Just about lunchtime, it was time for the world’s greatest double act. The deep fried fish actually comes from Ireland and the chips from Belgium, but the two together became popular in the 1900s in England. Poppy has been making fish and chips since he was 11 and his shop has been open since 1945, so it’s no surprise that Time Out named Poppies the best fish and chips in London. What was a surprise was stepping from the streets of London into what felt like 1950s America. With sailor girl uniforms, a jukebox, and an impressive collection of 1950s memorabilia, Poppies has a fun vibe. Beyond that, the fish and chips are awesome! The fish is all caught sustainably and Poppy himself was there making sure everything was just right.
What do you need to wash down fish and chips? A tall glass of beer or a cider! Nicole led us to her local pub, The Pride of Spitalfield for a Truman ale. I’m not a fan of beer, so I passed on a refill. But when it came time for refills on the Orchard Cornish Cider, which is 90% fermented apple juice and won the Best British Cider awards of 2012, I was the first to hold up my glass.
“Do you know the national dish of Britain?”, Nicole asked as we headed to our next stop. With more than 10,000 fish and chips restaurants I naturally guessed fish and chips. Nope! And it’s not Yorkshire pudding or bangers and mash either. It’s…curry?! The 15,000 curry houses kick the 10,000 fish and chips shops ass and curry is indeed the national dish. With so many curry houses to choose from and more than 50 just on Brick Lane alone, how do you know which to eat at? Well, Prince Charles dines at Aladin and if it is good enough for The Royals, it was good enough for us! We tried three curry dishes: vegetable bhuna, lamb pathia, and chicken madras with the lamb being my favorite.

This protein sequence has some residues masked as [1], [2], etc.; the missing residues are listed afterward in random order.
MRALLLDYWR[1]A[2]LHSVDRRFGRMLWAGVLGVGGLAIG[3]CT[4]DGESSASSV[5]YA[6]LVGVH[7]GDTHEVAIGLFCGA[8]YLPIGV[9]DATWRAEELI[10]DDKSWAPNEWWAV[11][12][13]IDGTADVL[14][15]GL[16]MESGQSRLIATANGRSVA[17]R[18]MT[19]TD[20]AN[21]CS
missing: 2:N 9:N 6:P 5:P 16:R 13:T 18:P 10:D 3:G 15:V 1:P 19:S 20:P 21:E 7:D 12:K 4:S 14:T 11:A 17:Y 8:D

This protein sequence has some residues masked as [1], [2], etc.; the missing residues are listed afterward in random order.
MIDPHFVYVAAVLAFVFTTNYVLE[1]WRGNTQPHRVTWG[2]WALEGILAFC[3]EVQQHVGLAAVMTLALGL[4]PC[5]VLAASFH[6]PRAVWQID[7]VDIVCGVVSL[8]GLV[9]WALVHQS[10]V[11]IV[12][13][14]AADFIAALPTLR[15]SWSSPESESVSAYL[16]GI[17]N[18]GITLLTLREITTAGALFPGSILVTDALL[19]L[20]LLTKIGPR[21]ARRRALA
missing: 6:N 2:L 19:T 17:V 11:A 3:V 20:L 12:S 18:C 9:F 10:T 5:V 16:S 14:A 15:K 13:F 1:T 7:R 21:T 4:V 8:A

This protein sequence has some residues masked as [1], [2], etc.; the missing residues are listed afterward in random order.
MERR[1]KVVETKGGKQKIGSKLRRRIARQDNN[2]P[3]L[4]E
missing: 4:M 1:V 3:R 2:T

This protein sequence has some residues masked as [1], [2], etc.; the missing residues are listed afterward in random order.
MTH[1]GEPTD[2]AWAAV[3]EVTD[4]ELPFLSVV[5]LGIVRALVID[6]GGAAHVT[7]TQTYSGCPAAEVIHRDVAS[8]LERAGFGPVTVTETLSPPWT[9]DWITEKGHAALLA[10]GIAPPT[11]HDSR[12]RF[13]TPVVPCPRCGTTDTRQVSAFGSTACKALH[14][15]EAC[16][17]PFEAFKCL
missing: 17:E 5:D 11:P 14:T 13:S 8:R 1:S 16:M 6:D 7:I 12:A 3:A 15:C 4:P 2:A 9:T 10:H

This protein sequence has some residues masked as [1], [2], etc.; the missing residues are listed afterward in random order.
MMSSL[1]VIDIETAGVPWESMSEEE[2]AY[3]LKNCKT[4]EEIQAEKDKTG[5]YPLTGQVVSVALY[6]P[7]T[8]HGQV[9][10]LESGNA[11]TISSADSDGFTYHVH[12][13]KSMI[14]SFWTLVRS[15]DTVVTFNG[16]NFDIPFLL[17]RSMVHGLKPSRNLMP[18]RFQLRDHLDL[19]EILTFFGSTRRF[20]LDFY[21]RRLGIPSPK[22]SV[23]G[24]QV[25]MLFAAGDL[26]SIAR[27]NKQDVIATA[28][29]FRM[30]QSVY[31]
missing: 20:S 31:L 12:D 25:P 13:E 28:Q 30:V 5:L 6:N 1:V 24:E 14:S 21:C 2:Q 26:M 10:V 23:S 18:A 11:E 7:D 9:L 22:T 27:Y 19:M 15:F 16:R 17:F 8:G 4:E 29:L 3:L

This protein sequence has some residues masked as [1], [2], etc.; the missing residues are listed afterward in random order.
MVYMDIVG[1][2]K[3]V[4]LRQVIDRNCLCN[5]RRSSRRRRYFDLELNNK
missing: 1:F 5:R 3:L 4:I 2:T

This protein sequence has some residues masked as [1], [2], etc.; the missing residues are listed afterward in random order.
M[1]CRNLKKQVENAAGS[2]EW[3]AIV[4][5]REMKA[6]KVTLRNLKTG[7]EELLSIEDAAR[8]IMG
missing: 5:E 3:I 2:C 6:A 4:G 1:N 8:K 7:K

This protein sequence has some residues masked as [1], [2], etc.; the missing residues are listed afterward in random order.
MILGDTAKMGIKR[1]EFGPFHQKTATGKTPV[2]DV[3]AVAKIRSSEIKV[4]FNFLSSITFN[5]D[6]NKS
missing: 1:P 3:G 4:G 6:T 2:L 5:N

We wandered past the vintage shops and by street art to our next stop, Beigel Bake, for their hot salt beef bagel. Hot salt beef is like the American corned beef and when served on a homemade bagel with spicy mustard and pickles, it is delicious! The beef melts in your mouth. It’s a good thing I don’t like anywhere near Spitalfields, because Beigel Bake is open 24 hours a day and they produce around 3,000 bagels every day.
Our tour ended at Pizza East, located in the Tea Building. It was formerly a biscuit factory and tea warehouse. Today, it’s where the chic residents of the East End head for delicious pizza. But we weren’t trying the pizza. Instead, we finished off our Eating London Food Tour with a salted caramel chocolate torte with a side of homemade whipped cream and a hot cup of English breakfast tea.
While every single thing we tasted was delicious, what made this the best food tour I’ve ever been on was Nicole’s enthusiasm and knowledge. She clearly researched the history of Spitalfields and not only was my belly full of tasty treats, I had learned a lot about the history of the East End.
Know Before You Go
- Book in advance online as this popular tour fills up quickly.
- Wear comfy shoes suitable for quite a bit of walking and come hungry!